Now, storing data in flat JSON documents is much different than storing data in rows and columns. Db2 for i is never going abandon orderly tables and SQL for a bunch of JSON and a new query language. But that doesn’t mean that Db2 for i can’t be augmented with JSON capabilities, and in fact that’s what IBM has done over the past few years, culminating with the recent capability to publish JSON data with IBM i version 7.3.
“I think we, as technologists, have to show them that is it relevant for business,” Forstie said. “Our clients, maybe they’re saying ‘Hey let’s do this better in RPG,’ because they know and love RPG. But behind the scenes, we started to work very aggressively on how can we put the SQL concepts in place to decompose, or to shred, JSON documents into relational data, and also take all the artifacts of the company’s business that are sitting in Db2 for i and publish it – taking rows and columns and actually creating JSON documents and pushing it out as a Web service. It sounds like something that’s a big endeavor but it’s easy to do.”
There are a huge number of ways businesses can leverage the capability to read and write data in JSON using Db2 for i. Since JSON has become the lingua franca of data on the Web and a defacto standard data interchange format, supporting JSON, in retrospect, was a no-brainer for Forstie and his team. (The fact that Oracle and Microsoft moved to support JSON as BLOBs in their RDBMSs also provided some incentive, too.)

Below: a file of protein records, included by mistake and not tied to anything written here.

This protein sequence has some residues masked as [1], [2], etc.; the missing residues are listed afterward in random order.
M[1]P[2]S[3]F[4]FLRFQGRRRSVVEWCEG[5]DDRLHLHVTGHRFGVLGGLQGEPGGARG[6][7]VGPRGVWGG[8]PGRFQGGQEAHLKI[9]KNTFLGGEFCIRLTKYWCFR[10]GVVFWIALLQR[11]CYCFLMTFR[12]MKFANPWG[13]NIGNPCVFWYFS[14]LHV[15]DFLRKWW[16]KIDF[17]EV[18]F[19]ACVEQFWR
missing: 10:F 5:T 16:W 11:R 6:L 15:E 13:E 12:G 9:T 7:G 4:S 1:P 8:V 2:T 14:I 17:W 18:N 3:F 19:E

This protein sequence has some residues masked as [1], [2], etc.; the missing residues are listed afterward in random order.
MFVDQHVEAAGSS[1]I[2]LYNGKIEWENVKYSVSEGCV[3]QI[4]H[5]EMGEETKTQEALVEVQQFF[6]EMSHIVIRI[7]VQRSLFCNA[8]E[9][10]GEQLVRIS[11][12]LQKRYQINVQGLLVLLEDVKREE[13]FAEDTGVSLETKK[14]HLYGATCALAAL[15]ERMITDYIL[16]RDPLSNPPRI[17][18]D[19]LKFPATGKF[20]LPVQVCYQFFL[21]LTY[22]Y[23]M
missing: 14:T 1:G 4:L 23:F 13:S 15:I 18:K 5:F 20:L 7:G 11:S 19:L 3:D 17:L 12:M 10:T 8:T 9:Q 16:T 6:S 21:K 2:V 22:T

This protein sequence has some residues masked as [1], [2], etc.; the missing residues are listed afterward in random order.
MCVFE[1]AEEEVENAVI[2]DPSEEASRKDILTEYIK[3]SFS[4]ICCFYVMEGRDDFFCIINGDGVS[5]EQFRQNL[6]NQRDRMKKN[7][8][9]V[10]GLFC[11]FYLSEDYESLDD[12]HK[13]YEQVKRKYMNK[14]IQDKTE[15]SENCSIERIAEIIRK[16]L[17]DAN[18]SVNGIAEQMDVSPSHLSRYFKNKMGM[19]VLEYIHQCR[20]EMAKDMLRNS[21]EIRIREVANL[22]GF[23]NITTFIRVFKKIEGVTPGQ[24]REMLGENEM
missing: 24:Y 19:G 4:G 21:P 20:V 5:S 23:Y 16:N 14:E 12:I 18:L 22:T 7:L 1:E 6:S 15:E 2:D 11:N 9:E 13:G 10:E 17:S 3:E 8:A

Undoubtedly, many IBM i shops will never touch Db2 for i’s JSON capabilities. And that’s just fine with Forstie. In fact, just getting IBM i shops to adopt SQL has proven to be a challenge, what with native record-level access to Db2 for i still running strong for many customers.”
“I don’t propose rip and replace,” Forstie said. “We’re never going to take away record-level access. We love DDS. Don’t get me wrong. All these things that have been around and been the backbone of business – we protect it because they are really precious assets to our clients.”
Customers can do things with the SQL Query Engine (SQE) in one line of code that would take hundreds of lines of RPG to do with record-level access. But giving customers the option to take advantage of new technology – whether it’s Watson or JSON or just regular SQL – is part of the gig.
Recently Forstie and company have spruced up Db2 for i’s OLAP capability, giving customers the capability to do more powerful analytics on the box instead of moving the data elsewhere. In the future, don’t be surprised if you see more AI and machine learning capabilities coming to the IBM i platform, and possibly getting first-class hooks into its first-class database. This is all part of Forstie’s plan to think of ways to use the box before you do.
“It’s not just technology for technology’s sake. It’s business-minded people getting things done,” he said. “So I say, shoot for the stars here. Think of those things that you’ve always wished you knew about your business, and maybe there’s very practical approach to addressing that.”